My son, despise not the chastening of the LORD; neither be weary of his correction:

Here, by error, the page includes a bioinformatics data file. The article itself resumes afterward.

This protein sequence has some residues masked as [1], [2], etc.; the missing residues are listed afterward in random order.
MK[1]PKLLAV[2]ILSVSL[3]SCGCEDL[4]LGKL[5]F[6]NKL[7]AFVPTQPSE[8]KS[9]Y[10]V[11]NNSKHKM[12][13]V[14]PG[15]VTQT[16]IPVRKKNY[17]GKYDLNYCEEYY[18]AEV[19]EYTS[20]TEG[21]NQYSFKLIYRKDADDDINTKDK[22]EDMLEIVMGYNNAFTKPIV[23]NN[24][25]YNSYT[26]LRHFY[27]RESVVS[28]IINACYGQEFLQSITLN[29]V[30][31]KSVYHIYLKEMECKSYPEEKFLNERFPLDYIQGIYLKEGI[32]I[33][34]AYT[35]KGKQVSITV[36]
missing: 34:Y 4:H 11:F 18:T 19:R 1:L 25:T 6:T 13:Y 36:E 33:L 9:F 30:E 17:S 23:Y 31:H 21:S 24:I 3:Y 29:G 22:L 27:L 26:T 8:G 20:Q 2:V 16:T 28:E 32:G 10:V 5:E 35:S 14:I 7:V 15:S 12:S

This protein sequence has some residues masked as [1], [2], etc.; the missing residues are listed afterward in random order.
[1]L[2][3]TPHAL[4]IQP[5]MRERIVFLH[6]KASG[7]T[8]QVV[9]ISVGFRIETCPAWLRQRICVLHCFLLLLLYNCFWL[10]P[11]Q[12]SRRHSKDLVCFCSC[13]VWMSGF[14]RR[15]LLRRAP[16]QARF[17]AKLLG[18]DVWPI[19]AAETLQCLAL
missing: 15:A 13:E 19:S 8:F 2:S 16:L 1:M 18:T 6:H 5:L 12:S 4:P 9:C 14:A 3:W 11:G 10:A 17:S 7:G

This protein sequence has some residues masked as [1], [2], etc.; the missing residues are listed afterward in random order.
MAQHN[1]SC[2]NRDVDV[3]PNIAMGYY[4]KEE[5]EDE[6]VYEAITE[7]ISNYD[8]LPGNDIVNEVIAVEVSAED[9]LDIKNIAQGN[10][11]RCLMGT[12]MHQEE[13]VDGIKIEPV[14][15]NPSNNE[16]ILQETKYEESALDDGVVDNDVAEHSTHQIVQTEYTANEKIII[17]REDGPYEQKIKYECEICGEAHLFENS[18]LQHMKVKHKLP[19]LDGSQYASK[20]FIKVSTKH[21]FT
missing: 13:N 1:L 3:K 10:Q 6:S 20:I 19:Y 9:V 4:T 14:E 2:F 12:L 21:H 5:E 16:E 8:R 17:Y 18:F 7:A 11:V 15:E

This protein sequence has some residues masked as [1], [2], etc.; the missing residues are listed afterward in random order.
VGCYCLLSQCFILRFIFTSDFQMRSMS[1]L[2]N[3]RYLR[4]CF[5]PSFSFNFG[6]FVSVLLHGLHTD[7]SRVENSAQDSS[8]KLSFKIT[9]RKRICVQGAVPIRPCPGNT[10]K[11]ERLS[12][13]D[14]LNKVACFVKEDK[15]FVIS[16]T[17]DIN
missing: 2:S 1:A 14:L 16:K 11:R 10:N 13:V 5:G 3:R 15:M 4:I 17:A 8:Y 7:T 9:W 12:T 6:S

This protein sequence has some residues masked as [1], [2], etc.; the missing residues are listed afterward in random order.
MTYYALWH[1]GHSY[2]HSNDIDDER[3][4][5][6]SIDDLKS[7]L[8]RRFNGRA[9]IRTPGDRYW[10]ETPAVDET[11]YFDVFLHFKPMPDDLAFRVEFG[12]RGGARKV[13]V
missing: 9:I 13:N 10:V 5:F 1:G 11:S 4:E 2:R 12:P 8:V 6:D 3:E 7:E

Verse 11. - My son, despise not the chastening of the Lord. The teacher, in vers. 11 and 12, passes to another phase of life. The thought of prosperity suggests the opposite one of adversity. Abundant prosperity shall flow from honouring Jehovah, but he sometimes and not unfrequently sends affliction, and, indeed, without this life would be incomplete. The object of the exhortation is, as Delitzsch states, to show that, as in prosperity God should not be forgotten, so one should not suffer himself to be estranged by days of adversity. Submission is counselled on the ground that, when Jehovah afflicts, he does so in the spirit of love, and for good. The "chastening" and "correction," though presenting God in an attitude of anger, are in reality not the punishment of an irate God. The verse before us is evidently copied from Job 5:17, "Behold, happy is the man whom God correcteth, therefore despise not thou the chastening of the Almighty;" and the whole passage is cited again in the Epistle to the Hebrews (Hebrews 12:5, 6). It has been said that ver. 11 expresses the problem of the Book of Job, and ver. 12 its solution (Delitzsch). Despise not (al-timas); Vulgate, ne abjicias; LXX., μὴ ὀλιγώρει. The verb mass is first "to reject," and then "to despise and contemn." The Targum Jonathan puts the thought in a stronger form, ne execreris, "do not curse." They despise the chastening of Jehovah who, when they see his hand in it, do not humbly and submissively bow, but resist and become refractory, or, as it is expressed in Proverbs 19:3, when their "heart fretteth against the Lord." Job, notwithstanding his bitter complaints, was on the whole, and in his better moments, an example of the proper state of mind under correction (see Job 1:21; Job 2:10). Jonah, in treating contemptuously the procedure of God, is an exemplification of the contrary spirit, which is condemned implicitly in the text (Wardlaw). Chastening (musar); i.e. correction not by reproof only, as in Proverbs 6:23 and Proverbs 8:30; but by punishment also. as in Proverbs 13:24; Proverbs 22:15. The meaning here is expressed by the LXX. παιδεία, which is "instruction by punishment," discipline, or schooling (cf. Vulgate, disciplina). Neither be weary (al-takots); i.e. do not loathe, abhor, feel disgust nor vexation towards. The expression, "do not loathe," is a climax to the other, "despise not." It represents a more deeply seated aversion to Jehovah's plans. Gesenius takes the primary meaning of kuts to be that of vomiting. The word before us certainly denotes loathing or nausea, and is used in this sense by the Israelites in their complaints against God and against Moses in Numbers 21:5 (cf. Genesis 27:46). The writer of the Epistle to the Hebrews, in quoting the passage, adopts the LXX. reading, μὴ ὀκλύου, "nor faint;" Vulgate, ne deficias, i.e. "do not give way to despondency." Correction. This word, like musar above, has a twofold meaning of either punishment or chastening, as in Psalm 73:14; or reproof, as in Proverbs 1:23; 25:30; 5:12; 27:5; 29:15, where it also occurs. It is here used in the former sense. To loathe the correction of Jehovah is to allow it to completely estrange us from him. We faint under it when, by dwelling on or brooding over, or bemoaning the trial, the spirit sinks to faintness. To faint at correction ignores the belief in the truth that "all things work together for good to them that love God."